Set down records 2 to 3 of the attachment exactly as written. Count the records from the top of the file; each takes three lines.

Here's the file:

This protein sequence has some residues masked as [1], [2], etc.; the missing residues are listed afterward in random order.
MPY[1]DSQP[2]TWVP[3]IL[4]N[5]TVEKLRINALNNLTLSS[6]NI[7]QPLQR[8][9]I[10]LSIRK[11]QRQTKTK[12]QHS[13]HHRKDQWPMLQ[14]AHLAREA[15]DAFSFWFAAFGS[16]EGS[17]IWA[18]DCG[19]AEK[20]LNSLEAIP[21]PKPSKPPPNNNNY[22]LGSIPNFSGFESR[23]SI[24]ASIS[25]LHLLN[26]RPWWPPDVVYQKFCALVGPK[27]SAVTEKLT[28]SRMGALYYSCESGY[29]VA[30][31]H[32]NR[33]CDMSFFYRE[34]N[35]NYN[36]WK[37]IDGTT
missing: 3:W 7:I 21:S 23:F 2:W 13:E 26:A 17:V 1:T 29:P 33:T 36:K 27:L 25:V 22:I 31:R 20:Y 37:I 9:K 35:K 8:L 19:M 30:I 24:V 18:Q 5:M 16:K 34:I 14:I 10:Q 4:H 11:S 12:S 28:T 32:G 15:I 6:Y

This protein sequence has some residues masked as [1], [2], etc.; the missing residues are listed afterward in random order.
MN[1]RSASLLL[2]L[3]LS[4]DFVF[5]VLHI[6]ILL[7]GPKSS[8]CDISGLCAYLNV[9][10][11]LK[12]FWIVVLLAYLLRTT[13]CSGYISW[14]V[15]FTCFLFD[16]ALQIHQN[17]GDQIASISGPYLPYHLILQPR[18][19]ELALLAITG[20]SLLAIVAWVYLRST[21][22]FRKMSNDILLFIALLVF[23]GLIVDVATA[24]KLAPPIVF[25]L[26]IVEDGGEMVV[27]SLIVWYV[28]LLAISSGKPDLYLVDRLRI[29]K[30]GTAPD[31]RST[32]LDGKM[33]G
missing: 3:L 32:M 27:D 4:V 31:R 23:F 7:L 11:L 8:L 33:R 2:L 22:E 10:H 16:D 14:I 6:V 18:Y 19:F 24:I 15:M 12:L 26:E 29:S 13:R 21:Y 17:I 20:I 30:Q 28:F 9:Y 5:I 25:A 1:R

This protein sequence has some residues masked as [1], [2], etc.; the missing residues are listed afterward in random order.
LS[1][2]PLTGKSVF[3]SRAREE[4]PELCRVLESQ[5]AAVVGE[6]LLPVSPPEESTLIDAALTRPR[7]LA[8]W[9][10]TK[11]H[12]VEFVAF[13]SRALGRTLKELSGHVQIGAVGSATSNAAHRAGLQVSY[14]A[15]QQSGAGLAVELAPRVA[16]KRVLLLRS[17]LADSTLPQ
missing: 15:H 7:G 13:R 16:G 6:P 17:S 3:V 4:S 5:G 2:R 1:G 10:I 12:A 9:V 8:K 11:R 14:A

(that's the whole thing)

This protein sequence has some residues masked as [1], [2], etc.; the missing residues are listed afterward in random order.
MN[1]RSASLLL[2]L[3]LS[4]DFVF[5]VLHI[6]ILL[7]GPKSS[8]CDISGLCAYLNV[9][10][11]LK[12]FWIVVLLAYLLRTT[13]CSGYISW[14]V[15]FTCFLFD[16]ALQIHQN[17]GDQIASISGPYLPYHLILQPR[18][19]ELALLAITG[20]SLLAIVAWVYLRST[21][22]FRKMSNDILLFIALLVF[23]GLIVDVATA[24]KLAPPIVF[25]L[26]IVEDGGEMVV[27]SLIVWYV[28]LLAISSGKPDLYLVDRLRI[29]K[30]GTAPD[31]RST[32]LDGKM[33]G
missing: 3:L 32:M 27:D 4:V 31:R 23:F 7:L 11:L 8:L 33:R 2:L 22:E 10:H 16:D 14:I 6:V 18:Y 19:F 24:I 15:M 12:L 26:E 29:S 13:R 21:Y 17:I 20:I 30:Q 28:F 9:Y 5:I 25:A 1:R

This protein sequence has some residues masked as [1], [2], etc.; the missing residues are listed afterward in random order.
LS[1][2]PLTGKSVF[3]SRAREE[4]PELCRVLESQ[5]AAVVGE[6]LLPVSPPEESTLIDAALTRPR[7]LA[8]W[9][10]TK[11]H[12]VEFVAF[13]SRALGRTLKELSGHVQIGAVGSATSNAAHRAGLQVSY[14]A[15]QQSGAGLAVELAPRVA[16]KRVLLLRS[17]LADSTLPQ
missing: 15:H 7:G 13:R 16:G 6:P 17:S 3:V 4:S 5:G 2:R 1:G 10:I 12:A 9:V 8:K 11:R 14:A